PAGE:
How about those Blackhawks? After last year's Game 7 loss to the Blues, they are in one of their biggest transition seasons since their run began eight years ago, and the bottom six certainly feels like it. Unless some of those youngsters and journeymen play above their heads, they have a mountain to climb in the NHL's deepest division, though they'll still make the playoffs since the Pacific is a trash heap. And while Bruce Boudreau always wins divisions, he won't this year with this Minnesota but the playoffs still seem likely. They aren't all that different from last year, but with a better coach they'll succeed, at least relatively. Colorado will make a marked improvement in their play now that Patrick Roy is out, and they could easily make the playoffs though they have so many teams to jump. And finally, while Winnipeg's youth is exciting and plentiful, they don't quite have enough to get through everyone else in the division, thanks in large part to Jacob Trouba's holdout.
1. San Jose
2. Los Angeles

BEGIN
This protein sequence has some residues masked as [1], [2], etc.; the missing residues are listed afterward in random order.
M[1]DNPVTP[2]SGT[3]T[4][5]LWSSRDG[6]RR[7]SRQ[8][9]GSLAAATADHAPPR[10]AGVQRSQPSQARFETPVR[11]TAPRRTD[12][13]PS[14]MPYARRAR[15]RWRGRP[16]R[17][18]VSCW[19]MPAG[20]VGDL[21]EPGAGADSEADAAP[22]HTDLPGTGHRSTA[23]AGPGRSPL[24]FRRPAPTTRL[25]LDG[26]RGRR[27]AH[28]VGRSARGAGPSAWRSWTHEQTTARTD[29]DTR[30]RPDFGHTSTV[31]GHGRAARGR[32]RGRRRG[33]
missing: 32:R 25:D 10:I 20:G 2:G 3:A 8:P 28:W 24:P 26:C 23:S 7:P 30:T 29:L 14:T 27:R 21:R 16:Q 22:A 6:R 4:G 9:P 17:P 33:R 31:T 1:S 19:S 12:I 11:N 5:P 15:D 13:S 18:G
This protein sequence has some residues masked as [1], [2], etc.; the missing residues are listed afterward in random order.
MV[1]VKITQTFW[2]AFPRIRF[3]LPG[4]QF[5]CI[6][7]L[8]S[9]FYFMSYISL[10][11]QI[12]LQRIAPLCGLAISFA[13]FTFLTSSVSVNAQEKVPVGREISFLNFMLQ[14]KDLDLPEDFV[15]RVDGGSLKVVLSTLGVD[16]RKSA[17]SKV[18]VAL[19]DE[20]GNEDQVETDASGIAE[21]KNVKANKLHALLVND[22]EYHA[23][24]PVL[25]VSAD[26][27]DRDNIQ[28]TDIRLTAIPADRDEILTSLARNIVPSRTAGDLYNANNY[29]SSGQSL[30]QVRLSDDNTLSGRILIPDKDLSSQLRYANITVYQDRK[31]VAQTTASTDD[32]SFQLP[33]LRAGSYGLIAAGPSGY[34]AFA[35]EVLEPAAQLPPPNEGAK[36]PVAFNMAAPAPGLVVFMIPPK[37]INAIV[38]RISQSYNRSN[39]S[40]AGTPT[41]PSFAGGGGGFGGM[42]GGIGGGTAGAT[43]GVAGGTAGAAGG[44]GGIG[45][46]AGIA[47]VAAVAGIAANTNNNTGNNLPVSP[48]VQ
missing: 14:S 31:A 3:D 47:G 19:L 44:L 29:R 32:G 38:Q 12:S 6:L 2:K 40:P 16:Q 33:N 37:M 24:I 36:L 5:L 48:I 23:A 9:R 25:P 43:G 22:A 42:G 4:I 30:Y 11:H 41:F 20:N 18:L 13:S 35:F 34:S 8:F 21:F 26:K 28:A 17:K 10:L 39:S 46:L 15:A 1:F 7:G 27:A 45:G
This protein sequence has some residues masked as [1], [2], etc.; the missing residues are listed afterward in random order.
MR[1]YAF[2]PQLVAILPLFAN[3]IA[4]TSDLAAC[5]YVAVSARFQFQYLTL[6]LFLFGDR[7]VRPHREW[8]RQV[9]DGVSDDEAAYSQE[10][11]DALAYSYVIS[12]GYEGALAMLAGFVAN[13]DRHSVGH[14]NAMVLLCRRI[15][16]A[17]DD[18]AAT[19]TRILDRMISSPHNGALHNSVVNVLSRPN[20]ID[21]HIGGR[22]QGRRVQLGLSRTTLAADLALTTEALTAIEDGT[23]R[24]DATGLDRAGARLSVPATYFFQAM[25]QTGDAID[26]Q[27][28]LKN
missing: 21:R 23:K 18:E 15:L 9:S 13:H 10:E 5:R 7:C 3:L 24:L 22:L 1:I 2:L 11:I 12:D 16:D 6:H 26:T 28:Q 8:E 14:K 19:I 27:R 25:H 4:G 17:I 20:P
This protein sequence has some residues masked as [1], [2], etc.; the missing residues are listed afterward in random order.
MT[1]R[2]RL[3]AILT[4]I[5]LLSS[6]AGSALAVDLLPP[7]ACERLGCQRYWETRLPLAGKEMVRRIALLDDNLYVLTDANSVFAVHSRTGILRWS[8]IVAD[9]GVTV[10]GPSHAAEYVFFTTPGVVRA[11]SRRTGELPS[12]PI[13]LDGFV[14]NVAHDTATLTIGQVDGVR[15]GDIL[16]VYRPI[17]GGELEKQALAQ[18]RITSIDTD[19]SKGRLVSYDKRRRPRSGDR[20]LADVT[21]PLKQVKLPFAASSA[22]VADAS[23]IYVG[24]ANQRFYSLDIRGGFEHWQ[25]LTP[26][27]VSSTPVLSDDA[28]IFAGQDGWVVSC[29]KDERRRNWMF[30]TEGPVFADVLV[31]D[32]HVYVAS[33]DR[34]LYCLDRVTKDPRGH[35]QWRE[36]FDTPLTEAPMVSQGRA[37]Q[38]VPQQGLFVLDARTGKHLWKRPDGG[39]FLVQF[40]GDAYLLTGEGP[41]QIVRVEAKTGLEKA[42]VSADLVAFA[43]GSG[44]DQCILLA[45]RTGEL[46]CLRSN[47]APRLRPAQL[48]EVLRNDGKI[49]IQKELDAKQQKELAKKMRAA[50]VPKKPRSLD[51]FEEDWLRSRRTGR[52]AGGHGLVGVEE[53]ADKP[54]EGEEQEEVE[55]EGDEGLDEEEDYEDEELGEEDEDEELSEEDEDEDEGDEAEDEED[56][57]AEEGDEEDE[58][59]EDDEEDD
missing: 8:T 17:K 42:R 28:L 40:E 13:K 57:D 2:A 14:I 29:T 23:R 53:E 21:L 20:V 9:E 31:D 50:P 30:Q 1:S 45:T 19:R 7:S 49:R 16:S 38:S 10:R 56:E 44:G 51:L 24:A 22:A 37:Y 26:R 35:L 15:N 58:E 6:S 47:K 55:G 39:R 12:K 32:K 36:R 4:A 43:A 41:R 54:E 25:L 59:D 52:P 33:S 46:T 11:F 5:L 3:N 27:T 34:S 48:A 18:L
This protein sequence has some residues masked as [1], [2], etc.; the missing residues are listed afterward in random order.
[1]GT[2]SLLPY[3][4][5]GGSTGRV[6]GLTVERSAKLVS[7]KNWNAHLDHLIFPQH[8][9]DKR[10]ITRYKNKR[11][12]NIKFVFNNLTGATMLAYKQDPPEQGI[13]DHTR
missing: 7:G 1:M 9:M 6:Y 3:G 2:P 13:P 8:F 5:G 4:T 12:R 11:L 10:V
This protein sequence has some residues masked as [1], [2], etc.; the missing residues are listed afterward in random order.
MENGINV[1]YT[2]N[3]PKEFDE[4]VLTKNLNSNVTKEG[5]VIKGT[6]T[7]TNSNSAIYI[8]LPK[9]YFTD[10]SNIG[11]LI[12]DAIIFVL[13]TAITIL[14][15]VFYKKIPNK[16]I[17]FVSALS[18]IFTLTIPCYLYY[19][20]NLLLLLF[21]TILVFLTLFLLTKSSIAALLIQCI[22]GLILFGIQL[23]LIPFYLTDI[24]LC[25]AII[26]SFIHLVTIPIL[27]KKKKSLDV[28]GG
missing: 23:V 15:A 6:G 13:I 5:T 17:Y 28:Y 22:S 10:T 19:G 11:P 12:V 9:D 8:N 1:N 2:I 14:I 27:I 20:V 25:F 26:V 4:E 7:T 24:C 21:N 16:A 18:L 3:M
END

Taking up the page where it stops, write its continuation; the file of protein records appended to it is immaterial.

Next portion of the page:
Blurb: Now that the Sharks playoff hoodoo is officially gone, how do they follow up their trip to the Stanley Cup Final? It helps that their division is a trash heap, meaning they don't have to do much to win it, though they never seem to. The last ride for Marleau and Thornton will at least continue for one more season. LA's Cup runs seem more and more distant as the roster continues to decay and get older, though they clearly have enough in this division to make the dance. And finding that third team to round it all off was a tough decision. Calgary underachieved dramatically last year, and finally has decent goaltending, while Anaheim has the roster and pedigree, yet hired Randy Carlyle and could be an epic disaster, and Edmonton has a hopefully healthy Connor but still a rancid D corps and questions between the pipes... I ended up going with Calgary third because my memories of the 2015 playoffs are still vivid and I want the Ducks to be punished for making incredibly stupid decisions and essentially firing Bruce Boudreau for not winning Game 7's. Edmonton will have their flashes, but they aren't ready yet.